China’s ‘One Belt, One Road’ initiative has the potential to be a win-win for China and for the developing countries in Africa and Eurasia that are involved, but only if it can overcome some major obstacles. Find out more – when you subscribe to World Politics Review. China is using its influence to build a global economic network for trade and development, with itself as the driver. China’s ‘One Belt, One Road’ initiative—known as OBOR as well as the Belt and Road Initiative, and unveiled by President Xi Jinping in 2013—has been touted as the blueprint for this new global […]
Aid and Development Archive
Italy’s Belt and Road Deal With China Widens Rifts in the Euro-Atlantic Alliance
On March 23, Italy officially joined China’s Belt and Road Initiative, or BRI, an expansive development strategy first unveiled in 2013 that aims to build a network of roads, railways and ports connecting China with more than 60 countries across Africa, the Middle East and Europe. In addition to the memorandum of understanding on the infrastructure-building initiative, signed during Chinese President Xi Jinping’s visit to Rome last week, the two countries agreed on a constellation of deals worth 2.5 billion euros ($2.8 billion), ranging from banking and energy to sports. The visit’s outcome reflects deepening relations between the eurozone’s third-largest […]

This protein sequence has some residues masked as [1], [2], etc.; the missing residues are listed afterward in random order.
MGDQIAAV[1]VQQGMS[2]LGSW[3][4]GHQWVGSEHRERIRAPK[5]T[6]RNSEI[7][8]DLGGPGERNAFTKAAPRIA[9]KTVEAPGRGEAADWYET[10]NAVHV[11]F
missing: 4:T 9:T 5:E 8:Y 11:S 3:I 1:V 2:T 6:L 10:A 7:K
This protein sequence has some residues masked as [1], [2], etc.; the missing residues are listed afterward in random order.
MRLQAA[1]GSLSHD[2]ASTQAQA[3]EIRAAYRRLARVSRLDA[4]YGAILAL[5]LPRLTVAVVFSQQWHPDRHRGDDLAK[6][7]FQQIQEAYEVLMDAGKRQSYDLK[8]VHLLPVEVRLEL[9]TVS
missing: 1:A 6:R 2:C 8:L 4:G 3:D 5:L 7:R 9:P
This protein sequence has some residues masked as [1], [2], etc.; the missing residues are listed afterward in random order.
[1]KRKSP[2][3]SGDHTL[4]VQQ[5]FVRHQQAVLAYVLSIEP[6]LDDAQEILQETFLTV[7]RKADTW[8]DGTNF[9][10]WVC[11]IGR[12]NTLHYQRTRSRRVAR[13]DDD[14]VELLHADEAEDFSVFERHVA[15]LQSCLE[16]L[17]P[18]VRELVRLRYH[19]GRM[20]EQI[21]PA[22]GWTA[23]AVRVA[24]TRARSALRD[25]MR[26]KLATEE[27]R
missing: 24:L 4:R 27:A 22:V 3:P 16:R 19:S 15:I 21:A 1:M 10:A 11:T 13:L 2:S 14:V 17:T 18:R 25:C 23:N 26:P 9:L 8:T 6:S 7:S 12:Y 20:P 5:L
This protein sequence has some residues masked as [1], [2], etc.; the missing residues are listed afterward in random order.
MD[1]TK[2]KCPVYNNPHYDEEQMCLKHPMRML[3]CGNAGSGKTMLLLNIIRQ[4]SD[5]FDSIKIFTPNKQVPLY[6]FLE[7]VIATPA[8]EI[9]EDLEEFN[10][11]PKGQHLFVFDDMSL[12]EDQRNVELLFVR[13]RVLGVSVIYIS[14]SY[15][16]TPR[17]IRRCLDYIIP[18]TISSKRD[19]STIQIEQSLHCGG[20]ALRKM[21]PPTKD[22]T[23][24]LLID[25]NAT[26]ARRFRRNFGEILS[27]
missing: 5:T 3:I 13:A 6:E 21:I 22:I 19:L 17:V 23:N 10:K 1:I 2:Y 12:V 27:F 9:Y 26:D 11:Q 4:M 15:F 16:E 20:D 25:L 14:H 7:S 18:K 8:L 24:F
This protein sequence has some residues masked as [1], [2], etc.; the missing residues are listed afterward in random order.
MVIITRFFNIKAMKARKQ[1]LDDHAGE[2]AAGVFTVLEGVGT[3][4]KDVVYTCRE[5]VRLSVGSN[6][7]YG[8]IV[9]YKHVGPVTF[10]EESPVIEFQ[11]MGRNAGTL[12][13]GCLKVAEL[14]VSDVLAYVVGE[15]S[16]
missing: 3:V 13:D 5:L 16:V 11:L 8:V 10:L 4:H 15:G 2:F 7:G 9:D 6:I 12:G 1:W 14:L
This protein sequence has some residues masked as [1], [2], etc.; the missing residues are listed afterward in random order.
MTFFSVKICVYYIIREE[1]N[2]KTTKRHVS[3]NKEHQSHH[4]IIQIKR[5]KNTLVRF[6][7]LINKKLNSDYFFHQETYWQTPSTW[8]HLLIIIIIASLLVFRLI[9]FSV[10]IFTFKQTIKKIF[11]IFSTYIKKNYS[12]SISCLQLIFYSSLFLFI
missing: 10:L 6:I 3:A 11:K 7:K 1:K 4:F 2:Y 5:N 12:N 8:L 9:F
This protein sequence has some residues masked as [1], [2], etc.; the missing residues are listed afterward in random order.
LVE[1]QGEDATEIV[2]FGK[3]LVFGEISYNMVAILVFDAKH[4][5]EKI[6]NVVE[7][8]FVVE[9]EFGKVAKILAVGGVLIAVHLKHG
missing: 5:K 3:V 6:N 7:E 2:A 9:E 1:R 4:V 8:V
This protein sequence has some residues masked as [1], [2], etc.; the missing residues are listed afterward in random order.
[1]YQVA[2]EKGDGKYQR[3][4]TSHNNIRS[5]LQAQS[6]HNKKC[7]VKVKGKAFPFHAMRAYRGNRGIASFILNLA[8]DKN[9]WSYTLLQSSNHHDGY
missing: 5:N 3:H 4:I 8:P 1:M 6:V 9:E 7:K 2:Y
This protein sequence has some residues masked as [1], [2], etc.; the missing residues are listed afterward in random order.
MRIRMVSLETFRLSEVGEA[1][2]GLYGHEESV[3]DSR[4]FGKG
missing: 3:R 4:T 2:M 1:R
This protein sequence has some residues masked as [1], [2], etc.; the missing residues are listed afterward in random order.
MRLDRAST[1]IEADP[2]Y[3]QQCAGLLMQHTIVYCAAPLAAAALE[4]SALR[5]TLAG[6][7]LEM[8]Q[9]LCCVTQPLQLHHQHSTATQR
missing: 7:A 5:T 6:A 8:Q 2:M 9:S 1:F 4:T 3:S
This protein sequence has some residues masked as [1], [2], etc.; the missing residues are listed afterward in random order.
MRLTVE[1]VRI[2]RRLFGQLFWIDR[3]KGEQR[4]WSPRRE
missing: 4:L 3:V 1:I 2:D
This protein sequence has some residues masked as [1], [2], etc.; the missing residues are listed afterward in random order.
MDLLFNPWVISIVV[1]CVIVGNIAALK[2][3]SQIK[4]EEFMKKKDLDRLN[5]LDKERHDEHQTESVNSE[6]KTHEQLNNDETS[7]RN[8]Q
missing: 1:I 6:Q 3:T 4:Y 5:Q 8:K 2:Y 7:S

In this week’s editors episode of the Trend Lines podcast, WPR’s editor-in-chief Judah Grunstein, managing editor Frederick Deknatel and associate editor Elliot Waldman discuss the Christchurch shootings, the emergence of white nationalist terrorism and its implications for national security in Europe and the U.S. They also examine Chinese President Xi Jinping’s visit to Italy and France, and what it reveals about the European Union’s internal divisions over whether to engage with China as an economic partner or confront it as a strategic competitor. If you like what you hear on Trend Lines and what you’ve read on WPR, you can […]
Editor’s Note: Every Friday, WPR Senior Editor Robbie Corey-Boulet curates the top news and analysis from and about the African continent. The gunmen often arrive on market day, surrounding civilians who gather in northern Burkina Faso to buy and sell goods. After detaining groups of men—up to 14 at a time—they drive off. Within minutes, they execute the men, often on the side of the road, close enough for those back at the market to hear the gunshots. It’s a scenario that has played out at least nine times in Burkina Faso in recent months, according to a report released […]